Putting together a winning resume is one of the most important aspects of your job search. Think of this document as a snap shot of your combined qualifications (education, experience, activities) and build it to demonstrate how you would fit into the big picture of a company/organization. Our office has many resources to help you get started and improve your resume, the accumulation of which would be too much to include in one post. Therefore, I’d like to give some basic tips now and then continue on in later posts.
Regardless of where you currently are in the process of creating your resume, keep in mind that this is a working document, meaning it would be impossible to write it once and consider it complete forever. You should be tailoring your resume to every position you’re applying for. It might sound time-consuming, but it’s worth it in the end when your resume stands out above other candidates.
To begin, research the company you are applying for. Read the job description carefully and circle key words of things they are looking for or things that describe their organization. Also be sure to check out their website and any literature available to help you tailor your qualifications to fit their needs. It might help to research the general industry that you are hoping to work in to learn of any trends and characteristics of employees who are successful in that field. Both of these things will help you word your resume to give you a better chance of landing an interview.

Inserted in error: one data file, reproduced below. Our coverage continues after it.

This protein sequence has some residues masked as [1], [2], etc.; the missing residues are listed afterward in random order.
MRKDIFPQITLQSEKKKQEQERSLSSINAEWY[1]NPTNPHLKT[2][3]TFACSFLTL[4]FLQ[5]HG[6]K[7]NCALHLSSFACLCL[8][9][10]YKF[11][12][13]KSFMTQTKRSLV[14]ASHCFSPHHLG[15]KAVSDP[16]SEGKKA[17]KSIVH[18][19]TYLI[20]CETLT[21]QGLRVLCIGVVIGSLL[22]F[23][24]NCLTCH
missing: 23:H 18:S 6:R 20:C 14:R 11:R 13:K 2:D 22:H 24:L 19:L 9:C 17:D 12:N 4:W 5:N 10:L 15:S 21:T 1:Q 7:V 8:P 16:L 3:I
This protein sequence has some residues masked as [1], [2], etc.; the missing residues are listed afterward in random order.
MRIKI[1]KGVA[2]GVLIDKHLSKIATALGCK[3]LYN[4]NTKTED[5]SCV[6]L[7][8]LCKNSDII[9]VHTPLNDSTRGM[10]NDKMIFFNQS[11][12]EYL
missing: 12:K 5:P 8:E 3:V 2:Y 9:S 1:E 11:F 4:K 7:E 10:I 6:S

Then, get a piece of scratch paper and begin writing down everything you can think of that you have accomplished during college. Write down class projects, research experiences, work history, internships (paid or unpaid), volunteer activities, campus involvement, and anything else you can think of that might be relevant. This is just a brainstorming activity so don’t worry about whether or not everything relates, just start writing it down to get yourself thinking.
Next, start grouping things on your scratch paper into different headings. This might require help from someone in Career Services, but some sample sections might be: Leadership, Student Involvement, Employment Experience, Community Service and Volunteer Work, Relevant Experience, Computer skills, Internships, and Awards and Achievements. Each person’s resume will be different, so it’s impossible to address all possible sections that might appear on yours. The important thing is to highlight what you have in such a way that makes sense to the reader and illustrates what is relevant to the position first and foremost.
That’s all I’ll include in this post, but hopefully it’s some food for thought on how to get started on creating a tailored resume. Don’t forget about our workshops this semester on Creating Your Resume! They are one of many excellent resources available to learn the basics of how to get started. We already had one yesterday, but there are three more being offered this fall. For more information on these workshops, go to the Career Events section of JOB CENTER.